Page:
Vergon continued to support innovation and difficulty in the new decade. He was the driving force behind Wayne Barker’s 2000 Chalkham Hill Press monograph authored by Charl Blignaut. In 2001, while still at IFAS, he assisted Steven Cohen with the artist’s controversial performance piece, Chandelier (2001–02), which culminated in the artist walking through a demolished shack settlement wearing a chandelier-costume. And in 2002, Vergon included artists Mounir Fatmi (Morocco), Goncalo Mabunda (Mozambique) and Goddy Leye (Cameroon), now all highly regarded figures, in an exhibition that formed part of a five-day arts festival in Newtown called Playtime.
The 2005 opening of Afronova was a life-defining transition for Vergon. The new gallery debuted with a two-person show featuring local painter Samson Mnisi and Ethiopian artist Gera Mawi Mazgabu. Tapping his Francophone networks, in particular his hero, Paris dealer André Magnin, Vergon began to show and sell work by “visionary moderns” like Congolese painter Cheri Samba and actively promote “young contemporaries”. His first major successes were with expressionist painter Karl Gietl and textile artist Billie Zangewa.
It was a call to write a catalogue essay for Zangewa’s 2007 exhibition at Afronova that cemented a longstanding friendship. I can’t say I knew Henri in any privileged way. But long after resigning my role as a magazine editor and writing less newspaper criticism, Henri continued to seek me out at fairs in Cape Town, London and New York. He was lashing in his gossip and steadfast in his enthusiasms, especially for the photographic talent being nurtured by the Market Photo Workshop. I loved Henri for this, his support of photography – a medium more spoken of and written about than collected in South Africa. An unremembered fact online is that in the early 2000s Vergon self-published a small book of his own photographs, a sequence of Jo Ractliffe-esque documents of empty Johannesburg billboards.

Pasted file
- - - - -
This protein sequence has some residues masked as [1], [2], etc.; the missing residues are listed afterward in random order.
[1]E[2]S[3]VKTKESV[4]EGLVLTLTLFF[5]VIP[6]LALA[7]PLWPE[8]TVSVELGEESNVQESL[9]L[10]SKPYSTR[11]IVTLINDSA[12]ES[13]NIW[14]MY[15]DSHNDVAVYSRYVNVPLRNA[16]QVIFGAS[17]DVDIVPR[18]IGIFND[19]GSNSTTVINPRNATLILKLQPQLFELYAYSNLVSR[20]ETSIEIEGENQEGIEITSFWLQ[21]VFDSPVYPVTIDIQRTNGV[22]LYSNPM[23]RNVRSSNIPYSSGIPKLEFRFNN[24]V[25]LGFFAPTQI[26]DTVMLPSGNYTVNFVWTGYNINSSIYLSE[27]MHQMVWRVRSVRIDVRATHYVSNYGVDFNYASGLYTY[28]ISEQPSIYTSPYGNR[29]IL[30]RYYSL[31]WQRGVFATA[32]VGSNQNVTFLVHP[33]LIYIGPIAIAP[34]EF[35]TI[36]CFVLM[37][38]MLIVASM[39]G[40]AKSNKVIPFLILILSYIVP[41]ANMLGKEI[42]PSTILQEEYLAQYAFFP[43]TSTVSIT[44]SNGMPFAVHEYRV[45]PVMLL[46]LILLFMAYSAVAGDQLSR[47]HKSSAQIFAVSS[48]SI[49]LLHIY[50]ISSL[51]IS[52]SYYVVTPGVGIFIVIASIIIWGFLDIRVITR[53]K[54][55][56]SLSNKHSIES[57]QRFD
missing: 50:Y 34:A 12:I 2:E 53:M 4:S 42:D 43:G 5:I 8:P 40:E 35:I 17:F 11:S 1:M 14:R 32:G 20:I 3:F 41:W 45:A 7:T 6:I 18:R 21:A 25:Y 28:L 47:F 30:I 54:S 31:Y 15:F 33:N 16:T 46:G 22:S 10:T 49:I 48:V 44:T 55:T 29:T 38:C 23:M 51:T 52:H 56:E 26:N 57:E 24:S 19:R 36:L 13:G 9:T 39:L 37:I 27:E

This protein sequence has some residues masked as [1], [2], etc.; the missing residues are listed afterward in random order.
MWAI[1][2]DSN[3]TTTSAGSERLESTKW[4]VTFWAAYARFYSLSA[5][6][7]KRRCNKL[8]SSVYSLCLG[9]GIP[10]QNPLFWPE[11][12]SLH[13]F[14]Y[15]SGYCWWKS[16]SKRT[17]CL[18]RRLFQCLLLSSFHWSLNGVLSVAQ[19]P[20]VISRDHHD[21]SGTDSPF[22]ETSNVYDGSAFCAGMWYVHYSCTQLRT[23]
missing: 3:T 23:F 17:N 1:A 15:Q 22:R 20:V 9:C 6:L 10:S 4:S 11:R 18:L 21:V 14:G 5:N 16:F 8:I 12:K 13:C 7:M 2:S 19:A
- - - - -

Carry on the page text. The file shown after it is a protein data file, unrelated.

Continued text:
Much like dealer Warren Siebrits, Henri was an art merchant who privileged patiently cultivated networks over the razzmatazz of real estate and visible infrastructure. It is a way of being in the art world that, for Henri and long-time partner, Emilie Demon, enabled Afronova to represent its artists at offbeat fairs and place their work in benchmark collections, including the Walther Collection and Jean Pigozzi’s Contemporary African Art Collection. Henri’s commitment to his artists was, I’ll admit, old fashioned. He liked to assemble and commune with them.
Afronova founder Henri Vergon with his partner Emilie Demon at the 2016 Armory Show, New York.
Photo: Sean O’Toole
Last year, during the run of the ludicrously insular FNB Art Joburg, which excluded Afronova, among many, I nipped off to visit Henri at his home in Parkhurst. Gallery artists Alice Mann and Lawrence Lemaoana were among the guests, although, really, it was no occasion, just a get-together – a gathering of fragments, as Henri once wrote, to foster métissage. As one beer turned to two, Henri plonked down a copy of a 544-page book, Sex, Race & Colonies. The book contains 1200 erotic portrayals (in photographs, paintings and prints) of colonised people made from the 15th century to the present day. The book elicited howls of criticism in France when it appeared in 2018. “I had no idea,” I told Henri. He grinned in that Cheshire cat way of his. Once again, he was broadening my horizons.
Henri Vergon: born Brussels, Belgium, 6 August 1968; died Johannesburg, 15 May 2020.